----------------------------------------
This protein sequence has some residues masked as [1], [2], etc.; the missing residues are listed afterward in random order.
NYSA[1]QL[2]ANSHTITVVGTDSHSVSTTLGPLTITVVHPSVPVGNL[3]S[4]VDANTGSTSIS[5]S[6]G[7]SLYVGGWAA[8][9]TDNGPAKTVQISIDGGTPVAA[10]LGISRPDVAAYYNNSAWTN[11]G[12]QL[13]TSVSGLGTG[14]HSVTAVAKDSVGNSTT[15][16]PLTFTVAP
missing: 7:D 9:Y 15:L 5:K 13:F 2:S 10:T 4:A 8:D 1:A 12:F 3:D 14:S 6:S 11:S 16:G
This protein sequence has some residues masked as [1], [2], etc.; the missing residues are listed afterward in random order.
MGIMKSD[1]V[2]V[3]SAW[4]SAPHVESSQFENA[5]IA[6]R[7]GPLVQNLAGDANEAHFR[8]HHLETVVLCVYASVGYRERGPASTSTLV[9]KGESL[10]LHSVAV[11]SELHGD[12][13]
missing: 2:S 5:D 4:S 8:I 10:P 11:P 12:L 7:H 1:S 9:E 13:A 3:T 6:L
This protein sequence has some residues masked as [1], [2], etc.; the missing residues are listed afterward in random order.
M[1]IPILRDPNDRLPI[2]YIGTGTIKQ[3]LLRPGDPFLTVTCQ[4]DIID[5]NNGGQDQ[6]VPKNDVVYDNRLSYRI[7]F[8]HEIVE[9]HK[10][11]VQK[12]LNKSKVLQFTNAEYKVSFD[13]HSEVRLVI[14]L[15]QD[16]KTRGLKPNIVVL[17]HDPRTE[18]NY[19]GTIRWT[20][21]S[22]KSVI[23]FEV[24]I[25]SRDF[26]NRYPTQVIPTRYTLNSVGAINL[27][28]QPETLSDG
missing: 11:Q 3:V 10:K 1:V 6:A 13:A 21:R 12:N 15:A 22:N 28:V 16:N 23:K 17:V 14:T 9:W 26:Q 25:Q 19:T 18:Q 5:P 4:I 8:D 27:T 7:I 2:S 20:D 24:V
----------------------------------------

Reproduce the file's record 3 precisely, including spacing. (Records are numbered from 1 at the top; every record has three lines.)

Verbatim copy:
This protein sequence has some residues masked as [1], [2], etc.; the missing residues are listed afterward in random order.
M[1]IPILRDPNDRLPI[2]YIGTGTIKQ[3]LLRPGDPFLTVTCQ[4]DIID[5]NNGGQDQ[6]VPKNDVVYDNRLSYRI[7]F[8]HEIVE[9]HK[10][11]VQK[12]LNKSKVLQFTNAEYKVSFD[13]HSEVRLVI[14]L[15]QD[16]KTRGLKPNIVVL[17]HDPRTE[18]NY[19]GTIRWT[20][21]S[22]KSVI[23]FEV[24]I[25]SRDF[26]NRYPTQVIPTRYTLNSVGAINL[27][28]QPETLSDG
missing: 11:Q 3:V 10:K 1:V 6:A 13:A 21:R 12:N 15:A 22:N 28:V 16:N 23:K 17:V 14:T 9:W 26:Q 25:Q 19:T 18:Q 5:P 4:I 8:D 27:T 7:I 2:S 20:D 24:V